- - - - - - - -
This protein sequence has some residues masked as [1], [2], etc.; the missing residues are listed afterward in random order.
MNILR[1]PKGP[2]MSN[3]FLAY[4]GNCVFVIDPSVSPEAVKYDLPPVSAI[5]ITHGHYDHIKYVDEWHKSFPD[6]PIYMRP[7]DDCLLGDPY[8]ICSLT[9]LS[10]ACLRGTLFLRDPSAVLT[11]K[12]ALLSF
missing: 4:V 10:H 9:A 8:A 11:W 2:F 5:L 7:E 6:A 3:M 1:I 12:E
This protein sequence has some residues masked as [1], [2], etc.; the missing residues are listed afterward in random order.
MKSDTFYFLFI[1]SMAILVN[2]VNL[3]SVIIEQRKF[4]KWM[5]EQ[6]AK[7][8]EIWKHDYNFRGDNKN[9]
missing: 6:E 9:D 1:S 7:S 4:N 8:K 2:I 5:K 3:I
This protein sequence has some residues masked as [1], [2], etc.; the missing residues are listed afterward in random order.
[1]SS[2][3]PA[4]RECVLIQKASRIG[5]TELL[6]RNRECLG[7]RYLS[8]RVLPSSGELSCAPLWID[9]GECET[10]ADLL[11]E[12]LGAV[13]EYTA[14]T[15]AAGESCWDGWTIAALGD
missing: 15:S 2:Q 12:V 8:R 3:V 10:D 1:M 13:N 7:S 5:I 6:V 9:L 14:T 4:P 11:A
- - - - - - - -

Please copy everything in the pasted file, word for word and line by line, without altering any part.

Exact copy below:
This protein sequence has some residues masked as [1], [2], etc.; the missing residues are listed afterward in random order.
MNILR[1]PKGP[2]MSN[3]FLAY[4]GNCVFVIDPSVSPEAVKYDLPPVSAI[5]ITHGHYDHIKYVDEWHKSFPD[6]PIYMRP[7]DDCLLGDPY[8]ICSLT[9]LS[10]ACLRGTLFLRDPSAVLT[11]K[12]ALLSF
missing: 4:V 10:H 9:A 8:A 11:W 2:F 5:L 7:E 6:A 3:M 1:I 12:E
This protein sequence has some residues masked as [1], [2], etc.; the missing residues are listed afterward in random order.
MKSDTFYFLFI[1]SMAILVN[2]VNL[3]SVIIEQRKF[4]KWM[5]EQ[6]AK[7][8]EIWKHDYNFRGDNKN[9]
missing: 6:E 9:D 1:S 7:S 4:N 8:K 2:I 5:K 3:I
This protein sequence has some residues masked as [1], [2], etc.; the missing residues are listed afterward in random order.
[1]SS[2][3]PA[4]RECVLIQKASRIG[5]TELL[6]RNRECLG[7]RYLS[8]RVLPSSGELSCAPLWID[9]GECET[10]ADLL[11]E[12]LGAV[13]EYTA[14]T[15]AAGESCWDGWTIAALGD
missing: 15:S 2:Q 12:V 8:R 3:V 10:D 1:M 13:N 7:S 5:I 6:V 9:L 14:T 4:P 11:A